Trails and Faith




So that the genuineness of your faithóbeing more precious than gold that, though perishable, is tested by fireómay be found to result in praise and glory and honor when Jesus Christ is revealed.NRSV While God may have different purposes in the trials that face his people, one overriding result of all trials is clear: Suffering refines people''s faith. Peter described the genuineness of believers'' faith as being more precious than gold, the most valuable and durable substance of the time. As gold is heated, impurities float to the top and can be skimmed off, leaving extremely valuable "pure gold." Yet gold is not eternal; like everything else on earth, it too will eventually perish. Genuine faith, on the other hand, is indestructible for all eternity. However, it may take the "fire" of trials, struggles, and persecutions to remove impurities and defects. God values a fire-tested (or "stress-tested") faith. All of us have faith that may be mixed with improper attitudes or sinful motivations (sometimes even the good we do is for selfish reasons). In the crucible of life, God our Goldsmith skims off our impurities. Through trials, God burns away our self-reliance and self-serving attitudes, so that our genuineness reflects his glory and brings praise to him. How do trials prove the genuineness of one''s faith? A person living a comfortable life may find it very easy to be a believer. But to keep one''s faith in the face of ridicule, slander, persecution, or even death proves the true value of that faith. The fire of difficulty and suffering tests the genuineness of faith. If believers can trust God and rejoice when surrounded by persecution and when they cannot see the outcome or understand the reason, then their faith has been proved genuine and will not be forgotten by God.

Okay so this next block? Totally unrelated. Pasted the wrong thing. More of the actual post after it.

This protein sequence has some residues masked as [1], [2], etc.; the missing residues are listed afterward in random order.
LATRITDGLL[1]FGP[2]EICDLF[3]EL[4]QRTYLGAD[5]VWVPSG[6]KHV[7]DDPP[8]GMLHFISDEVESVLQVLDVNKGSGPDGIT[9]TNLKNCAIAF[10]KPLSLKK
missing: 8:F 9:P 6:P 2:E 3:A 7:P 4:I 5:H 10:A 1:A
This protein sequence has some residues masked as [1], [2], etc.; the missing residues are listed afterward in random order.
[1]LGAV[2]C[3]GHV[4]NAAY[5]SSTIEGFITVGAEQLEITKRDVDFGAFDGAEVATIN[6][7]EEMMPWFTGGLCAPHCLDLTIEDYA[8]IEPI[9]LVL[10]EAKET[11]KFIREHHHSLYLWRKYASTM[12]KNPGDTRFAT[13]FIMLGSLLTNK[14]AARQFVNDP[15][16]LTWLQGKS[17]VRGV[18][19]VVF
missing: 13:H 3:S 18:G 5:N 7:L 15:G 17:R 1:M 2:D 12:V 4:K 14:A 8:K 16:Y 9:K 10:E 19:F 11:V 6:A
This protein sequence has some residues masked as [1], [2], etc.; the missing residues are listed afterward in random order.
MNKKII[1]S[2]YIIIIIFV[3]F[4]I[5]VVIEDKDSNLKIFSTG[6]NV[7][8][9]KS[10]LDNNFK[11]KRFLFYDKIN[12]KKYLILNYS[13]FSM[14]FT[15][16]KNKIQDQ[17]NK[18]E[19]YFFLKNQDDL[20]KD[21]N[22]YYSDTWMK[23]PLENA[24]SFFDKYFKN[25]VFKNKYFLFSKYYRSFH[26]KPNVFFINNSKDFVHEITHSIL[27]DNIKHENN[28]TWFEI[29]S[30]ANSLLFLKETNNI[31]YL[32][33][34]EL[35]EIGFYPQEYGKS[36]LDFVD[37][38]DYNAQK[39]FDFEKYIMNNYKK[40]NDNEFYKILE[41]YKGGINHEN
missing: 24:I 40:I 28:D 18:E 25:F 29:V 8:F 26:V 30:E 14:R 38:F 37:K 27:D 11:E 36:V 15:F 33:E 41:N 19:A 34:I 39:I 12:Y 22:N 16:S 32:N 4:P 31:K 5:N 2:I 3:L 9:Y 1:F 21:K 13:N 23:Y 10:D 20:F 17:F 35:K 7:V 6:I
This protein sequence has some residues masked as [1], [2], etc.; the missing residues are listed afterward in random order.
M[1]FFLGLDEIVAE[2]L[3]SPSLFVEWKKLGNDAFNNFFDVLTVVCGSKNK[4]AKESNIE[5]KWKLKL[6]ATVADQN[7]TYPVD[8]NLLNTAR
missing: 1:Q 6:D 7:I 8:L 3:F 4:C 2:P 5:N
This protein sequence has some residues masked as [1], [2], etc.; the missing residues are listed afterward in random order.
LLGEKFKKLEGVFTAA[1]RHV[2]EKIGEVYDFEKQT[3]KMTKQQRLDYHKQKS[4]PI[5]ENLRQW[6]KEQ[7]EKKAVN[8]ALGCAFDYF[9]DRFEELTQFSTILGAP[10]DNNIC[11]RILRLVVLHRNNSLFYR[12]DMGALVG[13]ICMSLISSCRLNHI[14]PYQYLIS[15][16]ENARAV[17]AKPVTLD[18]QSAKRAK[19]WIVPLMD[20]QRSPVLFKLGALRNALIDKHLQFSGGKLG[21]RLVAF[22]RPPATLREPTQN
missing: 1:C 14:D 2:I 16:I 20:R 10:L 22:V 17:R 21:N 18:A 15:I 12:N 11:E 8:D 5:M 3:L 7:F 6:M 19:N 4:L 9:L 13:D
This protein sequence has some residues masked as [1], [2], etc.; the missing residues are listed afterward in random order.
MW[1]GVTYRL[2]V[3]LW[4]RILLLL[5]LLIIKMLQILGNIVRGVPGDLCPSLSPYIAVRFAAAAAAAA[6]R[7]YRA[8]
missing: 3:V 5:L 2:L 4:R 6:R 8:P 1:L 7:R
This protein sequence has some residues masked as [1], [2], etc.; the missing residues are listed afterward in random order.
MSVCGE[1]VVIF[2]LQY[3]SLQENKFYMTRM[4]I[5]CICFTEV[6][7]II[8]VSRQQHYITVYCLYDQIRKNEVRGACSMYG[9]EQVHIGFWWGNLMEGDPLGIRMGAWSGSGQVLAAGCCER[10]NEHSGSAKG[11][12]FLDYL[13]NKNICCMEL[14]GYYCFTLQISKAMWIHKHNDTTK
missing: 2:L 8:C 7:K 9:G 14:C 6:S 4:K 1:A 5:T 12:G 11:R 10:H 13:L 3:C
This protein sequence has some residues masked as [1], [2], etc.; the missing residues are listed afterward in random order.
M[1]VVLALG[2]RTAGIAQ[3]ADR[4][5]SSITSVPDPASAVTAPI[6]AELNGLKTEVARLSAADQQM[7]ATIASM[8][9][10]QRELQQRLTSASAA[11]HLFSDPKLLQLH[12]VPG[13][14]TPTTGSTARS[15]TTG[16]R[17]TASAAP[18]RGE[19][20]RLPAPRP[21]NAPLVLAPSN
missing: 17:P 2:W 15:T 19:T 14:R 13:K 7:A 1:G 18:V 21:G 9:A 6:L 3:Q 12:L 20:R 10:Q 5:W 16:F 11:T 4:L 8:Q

Such faith results in praise and glory and honor. Although it is unclear whether these will be directed to the believers or to Jesus Christ, most likely Peter was encouraging these scattered believers. Their genuine faith would be rewarded by praise, glory, and honor bestowed upon them by God himself when Jesus Christ returns (is revealed) to judge the world and take believers home. WHILE WE WAIT
Christians look toward the return of Jesus, when pain will end and perfect justice begin. Faith will be rewarded and evil will be punished. But what should we do until then?
The Bible''s answer is simple but not easy: Because we know the future, we must faithfully serve God here and now. If today that means resolving a conflict, mending a hurt, working a dull job, confronting a belligerent child, rebuilding a marriage, or just waiting for guidanceódo it all with the joy of God, who will return with his reward!